The impossible was made possible

We have had two fantastic outcomes this week. As many of you may know in recent years the law on change of ownership for exempted dogs has changed. The law as it stands states that change of ownership can only be accepted if the registered keeper of the dog is either serious ill or has died. However in recent months we have had a few cases were change of ownership has been accepted without the keeper being serious ill or have died. Many people said this was impossible when we knew ourselves that it was possible. We received a few unsupportive comments through social media, however we remained dignified and chose not to rise to the criticism. Yesterday at Wigan magistrates court a well known case known to the public came before the court. The case we refer to it the case of Missy a suspected Pitbull terrier saved by the RSPCA after being badly neglected by her owner.  We were contacted by one of our clients who had seen the article in the Manchester Evening News we agreed to help out providing that the RSPCA would listen to what we had to say. After a long weekend chasing around different parties in the case we came across someone in the RSPCA who was willing to listen to our suggestion of how we could help save Missy.  Luckily for us a man came forward claiming that Missy was the offspring of his dog Phoebe. He told us that he gave Missy to a women as a puppy this women turned out to be the person who was prosecuted for animal cruelty charges against Missy.  The case came before the court yesterday after checks were made on Missy’s potential new owner he was found to be a fit and proper person and it was agreed by the court that Missy could be returned to him and be reunited with her mum Phoebe as a exempted dog.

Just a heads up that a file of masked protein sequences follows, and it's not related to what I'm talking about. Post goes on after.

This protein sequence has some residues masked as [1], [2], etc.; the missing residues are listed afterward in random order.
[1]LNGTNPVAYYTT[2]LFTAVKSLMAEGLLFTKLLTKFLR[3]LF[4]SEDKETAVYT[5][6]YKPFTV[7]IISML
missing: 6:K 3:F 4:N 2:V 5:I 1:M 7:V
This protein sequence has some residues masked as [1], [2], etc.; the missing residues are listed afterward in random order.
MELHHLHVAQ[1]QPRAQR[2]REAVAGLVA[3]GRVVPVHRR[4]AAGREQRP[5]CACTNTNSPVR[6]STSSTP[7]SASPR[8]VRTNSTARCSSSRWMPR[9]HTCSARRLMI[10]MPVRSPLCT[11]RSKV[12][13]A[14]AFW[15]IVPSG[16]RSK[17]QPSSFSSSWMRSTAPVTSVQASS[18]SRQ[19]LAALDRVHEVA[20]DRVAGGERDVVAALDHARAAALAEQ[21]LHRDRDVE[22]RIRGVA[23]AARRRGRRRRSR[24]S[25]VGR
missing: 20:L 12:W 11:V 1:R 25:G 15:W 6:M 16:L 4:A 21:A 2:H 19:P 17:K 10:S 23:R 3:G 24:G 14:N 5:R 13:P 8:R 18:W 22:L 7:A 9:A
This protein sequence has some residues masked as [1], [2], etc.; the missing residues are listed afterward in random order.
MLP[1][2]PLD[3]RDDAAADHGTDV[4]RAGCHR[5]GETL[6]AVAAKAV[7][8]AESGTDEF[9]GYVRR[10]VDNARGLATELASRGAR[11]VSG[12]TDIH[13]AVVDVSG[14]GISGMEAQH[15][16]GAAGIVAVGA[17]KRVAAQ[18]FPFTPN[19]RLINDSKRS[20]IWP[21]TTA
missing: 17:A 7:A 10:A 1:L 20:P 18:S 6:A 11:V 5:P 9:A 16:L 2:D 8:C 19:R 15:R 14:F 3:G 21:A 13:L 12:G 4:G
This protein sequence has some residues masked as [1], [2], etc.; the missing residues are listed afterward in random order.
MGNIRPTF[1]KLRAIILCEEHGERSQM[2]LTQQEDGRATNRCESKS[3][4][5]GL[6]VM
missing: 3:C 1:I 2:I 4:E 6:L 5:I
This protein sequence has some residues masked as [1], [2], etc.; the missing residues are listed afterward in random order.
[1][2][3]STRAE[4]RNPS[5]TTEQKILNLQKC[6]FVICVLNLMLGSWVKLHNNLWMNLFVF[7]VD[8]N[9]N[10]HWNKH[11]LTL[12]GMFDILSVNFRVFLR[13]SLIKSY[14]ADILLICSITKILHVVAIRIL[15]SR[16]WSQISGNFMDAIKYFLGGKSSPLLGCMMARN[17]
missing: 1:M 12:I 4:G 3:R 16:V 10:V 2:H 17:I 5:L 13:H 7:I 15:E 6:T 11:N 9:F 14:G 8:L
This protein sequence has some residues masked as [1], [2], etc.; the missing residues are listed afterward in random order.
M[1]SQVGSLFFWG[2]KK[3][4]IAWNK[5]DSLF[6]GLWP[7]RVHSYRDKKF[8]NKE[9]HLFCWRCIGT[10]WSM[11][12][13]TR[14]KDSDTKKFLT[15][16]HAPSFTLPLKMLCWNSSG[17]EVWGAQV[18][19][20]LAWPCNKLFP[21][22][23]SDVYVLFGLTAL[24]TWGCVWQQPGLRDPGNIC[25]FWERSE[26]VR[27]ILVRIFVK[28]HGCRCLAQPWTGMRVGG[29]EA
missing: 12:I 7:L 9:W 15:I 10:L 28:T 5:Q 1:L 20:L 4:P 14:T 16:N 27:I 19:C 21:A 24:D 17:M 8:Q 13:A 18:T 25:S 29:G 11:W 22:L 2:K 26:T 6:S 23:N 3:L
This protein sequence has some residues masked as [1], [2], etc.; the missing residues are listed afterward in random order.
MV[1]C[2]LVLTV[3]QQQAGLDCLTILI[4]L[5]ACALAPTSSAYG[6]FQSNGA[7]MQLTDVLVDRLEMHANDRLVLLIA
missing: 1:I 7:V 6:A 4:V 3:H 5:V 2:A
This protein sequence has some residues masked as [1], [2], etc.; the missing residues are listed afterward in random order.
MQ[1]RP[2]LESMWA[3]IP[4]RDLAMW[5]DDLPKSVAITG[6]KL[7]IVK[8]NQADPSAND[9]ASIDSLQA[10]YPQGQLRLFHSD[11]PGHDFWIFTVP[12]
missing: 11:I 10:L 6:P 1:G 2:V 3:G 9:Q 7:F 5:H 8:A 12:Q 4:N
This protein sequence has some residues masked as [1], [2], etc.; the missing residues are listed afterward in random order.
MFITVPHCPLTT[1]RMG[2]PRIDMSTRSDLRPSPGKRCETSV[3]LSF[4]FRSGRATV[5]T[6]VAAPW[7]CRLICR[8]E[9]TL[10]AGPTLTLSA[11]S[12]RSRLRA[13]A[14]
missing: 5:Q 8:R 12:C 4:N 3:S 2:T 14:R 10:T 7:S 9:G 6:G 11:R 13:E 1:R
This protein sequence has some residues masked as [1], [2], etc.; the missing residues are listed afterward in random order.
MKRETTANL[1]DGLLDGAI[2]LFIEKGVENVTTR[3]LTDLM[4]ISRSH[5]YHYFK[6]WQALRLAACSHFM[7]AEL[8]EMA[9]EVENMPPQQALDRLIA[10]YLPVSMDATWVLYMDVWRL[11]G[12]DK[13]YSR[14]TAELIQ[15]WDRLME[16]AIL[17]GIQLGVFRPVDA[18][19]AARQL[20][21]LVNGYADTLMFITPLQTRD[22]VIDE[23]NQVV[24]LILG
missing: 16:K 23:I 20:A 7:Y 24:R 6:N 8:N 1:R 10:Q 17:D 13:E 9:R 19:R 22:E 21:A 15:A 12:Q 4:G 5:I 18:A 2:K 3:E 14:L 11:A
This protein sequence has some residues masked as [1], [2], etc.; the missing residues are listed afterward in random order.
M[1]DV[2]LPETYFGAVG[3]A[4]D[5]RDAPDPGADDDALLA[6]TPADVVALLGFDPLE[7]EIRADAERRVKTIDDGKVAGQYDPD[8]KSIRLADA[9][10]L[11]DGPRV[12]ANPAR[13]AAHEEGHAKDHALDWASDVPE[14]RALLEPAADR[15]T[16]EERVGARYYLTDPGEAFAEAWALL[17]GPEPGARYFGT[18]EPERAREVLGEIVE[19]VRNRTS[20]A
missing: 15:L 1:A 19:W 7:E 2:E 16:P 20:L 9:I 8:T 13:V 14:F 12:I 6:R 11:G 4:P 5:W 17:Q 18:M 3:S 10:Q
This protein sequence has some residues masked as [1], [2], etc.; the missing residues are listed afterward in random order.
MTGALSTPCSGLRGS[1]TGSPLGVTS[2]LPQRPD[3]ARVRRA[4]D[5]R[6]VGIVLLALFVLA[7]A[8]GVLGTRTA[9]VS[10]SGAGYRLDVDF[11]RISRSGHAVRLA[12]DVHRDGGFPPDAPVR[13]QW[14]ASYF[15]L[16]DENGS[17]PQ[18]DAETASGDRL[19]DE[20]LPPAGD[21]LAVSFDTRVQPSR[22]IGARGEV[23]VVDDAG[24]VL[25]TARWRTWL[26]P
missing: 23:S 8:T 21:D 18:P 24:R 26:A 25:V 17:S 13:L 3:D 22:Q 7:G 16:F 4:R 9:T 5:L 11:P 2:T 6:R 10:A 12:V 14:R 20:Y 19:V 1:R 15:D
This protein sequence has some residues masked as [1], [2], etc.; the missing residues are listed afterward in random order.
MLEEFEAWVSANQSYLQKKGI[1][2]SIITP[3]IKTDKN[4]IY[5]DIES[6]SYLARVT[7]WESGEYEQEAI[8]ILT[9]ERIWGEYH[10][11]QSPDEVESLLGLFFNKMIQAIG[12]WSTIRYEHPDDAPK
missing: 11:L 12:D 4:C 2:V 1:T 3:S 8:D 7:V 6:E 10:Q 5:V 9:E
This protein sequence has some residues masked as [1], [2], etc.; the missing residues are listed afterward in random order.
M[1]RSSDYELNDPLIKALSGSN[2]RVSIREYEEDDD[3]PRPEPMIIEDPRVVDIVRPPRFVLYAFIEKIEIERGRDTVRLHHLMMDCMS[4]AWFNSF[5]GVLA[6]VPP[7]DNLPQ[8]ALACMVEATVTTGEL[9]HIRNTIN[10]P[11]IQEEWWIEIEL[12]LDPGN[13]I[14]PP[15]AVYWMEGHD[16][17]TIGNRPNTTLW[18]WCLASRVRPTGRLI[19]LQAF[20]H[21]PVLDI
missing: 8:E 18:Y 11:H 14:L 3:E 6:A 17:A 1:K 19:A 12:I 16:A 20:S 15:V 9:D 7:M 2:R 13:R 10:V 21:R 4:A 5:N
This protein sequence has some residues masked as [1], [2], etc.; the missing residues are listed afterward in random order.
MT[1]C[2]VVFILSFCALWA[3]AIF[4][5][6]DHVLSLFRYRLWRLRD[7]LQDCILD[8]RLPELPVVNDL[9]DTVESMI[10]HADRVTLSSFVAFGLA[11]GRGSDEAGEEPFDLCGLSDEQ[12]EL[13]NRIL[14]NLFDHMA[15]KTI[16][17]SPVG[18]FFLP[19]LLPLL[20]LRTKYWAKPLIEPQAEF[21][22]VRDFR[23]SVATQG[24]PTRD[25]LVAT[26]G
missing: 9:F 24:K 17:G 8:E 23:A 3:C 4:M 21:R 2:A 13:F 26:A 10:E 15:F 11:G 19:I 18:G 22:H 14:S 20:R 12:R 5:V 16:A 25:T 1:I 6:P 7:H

We wish Missy all the best and look forward to receiving update photographs of her in her new home.



The second story is the story of Buster. Buster owner was unfortunately sent to prison whilst he was going through the exemption process. Buster case was heard before the magistrates court without the owner present or without a legal representative. Unfortunately for Buster a destruction order was made against him. However luckily a concerned member of the public contacted us to see if we could help out as many other solicitors refused to help as they did not believe Buster had a chance. After having discussions with Cheshire police and explaining the law to all parties involved an appeal was lodged with the Crown Court. After getting permission from Buster’s original owner for Busters ownership to be transferred a potential new keeper came forward. Numerous checks were conducted on the potential keeper including a report carried out by a canine behaviorist assessing the new keepers ability to handle other exempted dogs similar to Buster. Finally at court on Friday an agreement was made for Buster to be returned to his potential keeper under the interim scheme and for final checks to be carried out by police who will assess Buster and his potential keeper together in a neutral environment. The case will be back in court on the 1st December 2016 for final arrangements to be made for Buster to be exempted.